Geneva - Under the Theme “Trade Works”, the working session “Fostering the Participation of MSMEs in Regional and Global Markets” organized by the Philippine Mission to the WTO drew interests from the participations of the public forum event. There are more than 80 working sessions and at least 10 sessions all happening at the same time, but the session on MSMEs was able to stimulate a healthy debate on why and how global cooperation would be critical in making trade work for MSMEs.

The Public Forum is the WTO’s largest annual outreach event, which provides a platform for participants to discuss the latest developments in world trade and to propose ways of enhancing the multilateral trading system. The event regularly attracts over 1,500 representatives from civil society, academia, business, the media, governments, parliamentarians and inter-governmental organizations.

The public forum with its wide participation and representation is the right platform for MSMEs interests to be heard. The working session brought together Philippines Trade Minister Gregory Domingo, International Trade Center (ITC) Executive Director Ms. Arancha Gonzalez, Senior Director for Trade and Competitiveness of the World Bank Group Ms. Anabel Gonzalez, Deputy Director General of UNCTAD Mr. Joakim Reiter, and Deputy Director General of the WTO Mr. Ziaozhun Yi. The session was moderated by Philippine Mission to the WTO Permanent Representative Ambassador Esteban Conejos, Jr.

fostering the participation of MSMEs in Regional and Global MarketsFrom left: Mr. Joakin Reiter (UNCTAD), Ms. Arancha Gonzalez (ITC), DTI Secretary Domingo, Ms, Anabel Gonzalez (World Bank Group), Mr. Ziaozhun Yi (WTO), and Ambassador Esteban Conejos, Jr. (PMWTO).

In setting the tone of the session, Secretary Domingo has emphasized that economic development must be equitable and inclusive, and everyone has a role to play in supporting the realization of this objective. If we are to make it inclusive, we would have to address the lack of opportunity for MSMEs to participate in global trade. There are many things that can be done but the 1st step is for us to change the mindset and bring interest of MSMEs at the forefront of trade policy making.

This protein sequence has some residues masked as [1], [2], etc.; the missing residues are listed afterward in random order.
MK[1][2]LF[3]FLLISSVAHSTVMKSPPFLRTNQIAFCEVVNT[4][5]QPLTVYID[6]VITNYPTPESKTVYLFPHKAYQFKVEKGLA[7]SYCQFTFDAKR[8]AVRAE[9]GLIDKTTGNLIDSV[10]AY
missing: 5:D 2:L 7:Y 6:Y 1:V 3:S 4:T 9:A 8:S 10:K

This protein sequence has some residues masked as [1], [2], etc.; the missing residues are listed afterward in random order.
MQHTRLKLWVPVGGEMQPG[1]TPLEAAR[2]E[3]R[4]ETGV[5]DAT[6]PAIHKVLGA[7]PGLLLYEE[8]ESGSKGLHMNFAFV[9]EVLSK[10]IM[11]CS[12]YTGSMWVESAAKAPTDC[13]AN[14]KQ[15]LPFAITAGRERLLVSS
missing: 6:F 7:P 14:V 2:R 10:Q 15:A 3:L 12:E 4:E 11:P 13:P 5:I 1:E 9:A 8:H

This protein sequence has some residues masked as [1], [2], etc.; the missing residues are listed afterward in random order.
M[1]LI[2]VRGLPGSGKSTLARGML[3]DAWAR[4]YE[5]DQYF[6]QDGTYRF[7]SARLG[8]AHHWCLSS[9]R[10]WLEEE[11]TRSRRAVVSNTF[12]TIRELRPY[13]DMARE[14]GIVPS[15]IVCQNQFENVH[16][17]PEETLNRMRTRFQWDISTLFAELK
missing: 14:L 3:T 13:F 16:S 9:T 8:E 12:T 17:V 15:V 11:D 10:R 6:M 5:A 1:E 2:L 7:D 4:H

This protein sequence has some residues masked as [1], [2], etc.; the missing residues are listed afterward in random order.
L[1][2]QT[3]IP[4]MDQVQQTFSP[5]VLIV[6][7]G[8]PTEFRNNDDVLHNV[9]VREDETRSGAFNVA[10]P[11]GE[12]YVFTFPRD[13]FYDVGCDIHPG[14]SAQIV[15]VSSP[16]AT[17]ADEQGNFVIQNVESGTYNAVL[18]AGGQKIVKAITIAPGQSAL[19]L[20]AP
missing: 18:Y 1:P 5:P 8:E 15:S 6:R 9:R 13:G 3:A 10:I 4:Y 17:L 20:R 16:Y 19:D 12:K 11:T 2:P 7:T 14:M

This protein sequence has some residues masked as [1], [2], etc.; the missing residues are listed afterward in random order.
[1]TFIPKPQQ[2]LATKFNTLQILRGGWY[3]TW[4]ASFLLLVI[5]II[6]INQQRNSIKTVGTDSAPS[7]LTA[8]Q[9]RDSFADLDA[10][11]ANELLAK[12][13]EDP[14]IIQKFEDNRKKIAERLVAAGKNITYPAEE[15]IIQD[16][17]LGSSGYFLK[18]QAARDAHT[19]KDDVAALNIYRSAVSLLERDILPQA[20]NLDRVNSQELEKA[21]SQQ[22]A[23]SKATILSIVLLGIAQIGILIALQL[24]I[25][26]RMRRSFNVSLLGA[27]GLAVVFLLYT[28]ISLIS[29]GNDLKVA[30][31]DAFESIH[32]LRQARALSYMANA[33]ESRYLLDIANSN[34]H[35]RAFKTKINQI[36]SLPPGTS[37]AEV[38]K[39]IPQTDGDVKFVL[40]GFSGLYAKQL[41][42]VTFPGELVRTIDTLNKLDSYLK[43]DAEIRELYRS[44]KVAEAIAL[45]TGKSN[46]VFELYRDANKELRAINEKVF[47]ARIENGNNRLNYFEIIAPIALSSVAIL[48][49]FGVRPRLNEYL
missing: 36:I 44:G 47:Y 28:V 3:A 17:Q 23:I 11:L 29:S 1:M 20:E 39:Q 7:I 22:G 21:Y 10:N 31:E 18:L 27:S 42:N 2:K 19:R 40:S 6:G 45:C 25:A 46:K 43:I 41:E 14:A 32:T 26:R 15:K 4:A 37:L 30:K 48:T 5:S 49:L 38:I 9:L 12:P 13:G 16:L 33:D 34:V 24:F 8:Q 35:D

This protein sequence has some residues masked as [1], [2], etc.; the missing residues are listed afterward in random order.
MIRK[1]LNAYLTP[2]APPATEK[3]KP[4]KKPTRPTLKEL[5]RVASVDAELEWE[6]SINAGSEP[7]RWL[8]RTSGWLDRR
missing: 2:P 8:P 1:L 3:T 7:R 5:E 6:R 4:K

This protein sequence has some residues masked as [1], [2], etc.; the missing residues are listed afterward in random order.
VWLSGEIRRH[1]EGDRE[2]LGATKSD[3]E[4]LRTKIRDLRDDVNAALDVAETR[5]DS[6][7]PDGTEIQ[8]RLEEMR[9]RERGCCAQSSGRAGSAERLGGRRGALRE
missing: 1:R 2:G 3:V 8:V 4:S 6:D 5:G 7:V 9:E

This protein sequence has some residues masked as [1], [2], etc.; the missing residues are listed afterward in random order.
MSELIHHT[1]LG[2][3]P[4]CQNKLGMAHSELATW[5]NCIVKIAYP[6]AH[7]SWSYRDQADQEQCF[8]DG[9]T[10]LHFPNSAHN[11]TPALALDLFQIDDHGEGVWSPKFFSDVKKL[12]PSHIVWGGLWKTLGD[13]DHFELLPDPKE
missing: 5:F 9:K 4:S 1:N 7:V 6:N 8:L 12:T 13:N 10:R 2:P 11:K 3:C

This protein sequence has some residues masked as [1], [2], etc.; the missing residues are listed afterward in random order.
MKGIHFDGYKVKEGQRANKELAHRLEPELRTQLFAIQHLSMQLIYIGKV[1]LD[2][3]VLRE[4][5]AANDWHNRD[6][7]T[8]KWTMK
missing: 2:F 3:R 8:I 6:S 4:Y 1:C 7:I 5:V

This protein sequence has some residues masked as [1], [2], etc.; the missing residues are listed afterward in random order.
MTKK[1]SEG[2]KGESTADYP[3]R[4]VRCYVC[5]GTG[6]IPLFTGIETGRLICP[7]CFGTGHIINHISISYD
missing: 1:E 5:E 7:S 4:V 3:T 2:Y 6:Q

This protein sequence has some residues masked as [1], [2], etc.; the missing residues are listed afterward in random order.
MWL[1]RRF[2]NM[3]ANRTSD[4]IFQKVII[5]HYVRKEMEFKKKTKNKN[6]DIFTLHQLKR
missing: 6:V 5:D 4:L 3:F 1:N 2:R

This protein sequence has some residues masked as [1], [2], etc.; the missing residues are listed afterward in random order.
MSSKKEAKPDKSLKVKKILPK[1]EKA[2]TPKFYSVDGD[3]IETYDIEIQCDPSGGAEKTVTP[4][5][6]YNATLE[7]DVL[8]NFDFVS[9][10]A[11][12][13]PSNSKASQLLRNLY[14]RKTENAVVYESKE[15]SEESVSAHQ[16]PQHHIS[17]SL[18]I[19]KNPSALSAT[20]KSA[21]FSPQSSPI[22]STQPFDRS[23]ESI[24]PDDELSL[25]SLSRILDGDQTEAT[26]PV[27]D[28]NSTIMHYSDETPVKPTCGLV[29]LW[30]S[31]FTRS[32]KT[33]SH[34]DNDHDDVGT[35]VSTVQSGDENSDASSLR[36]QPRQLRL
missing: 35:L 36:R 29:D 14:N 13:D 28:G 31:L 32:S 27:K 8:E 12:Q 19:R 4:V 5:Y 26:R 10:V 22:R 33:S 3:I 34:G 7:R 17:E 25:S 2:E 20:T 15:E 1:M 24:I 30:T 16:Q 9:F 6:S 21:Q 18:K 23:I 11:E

Ms. Anabel Gonzalez of the WB Group drew participants’ attention that research has particularly focused on SMEs, but not on Micro. Therefore, we should have more conversations on micro enterprises and need to build data and evidence for this sector.

Ms. Arancha Gonzalez highlighted that MSMEs is not only in the development agenda but the broader trade agenda. ITC provides support to the WTO and UNCTAD’s regulatory, research and policy strategies, focusing on implementing and delivering practical TRTA projects. ITC’s latest research “Connect, Compete, Change” provides insights on what could be done for MSEs to contribute more to trade.

Mr. Reiter of UNCTAD focused on the importance of linking sustainable growth and the WTO. A sense of urgency is needed and MSME is the key to unlock the job and growth crisis. Unfortunately, WTO is seen as a rich man’s club but what is not usually apparent is that the WTO is about the rule of law and the rule of law helps the weak and the vulnerable.

Mr. Yi of the WTO also noted that data available is on SMEs and they are very vulnerable to globalized challenges. The WTO has mechanisms in place in confronting such challenges such as the nature of the rules-based system, lowering of barriers and keeping protectionism at bay, transparency, new business opportunities created by the TFA, e-commerce, NTMs and trade disputes, and Aid-for-Trade. Notwithstanding, more could be done in the areas of market access, NTMS, and trade facilitation. (END)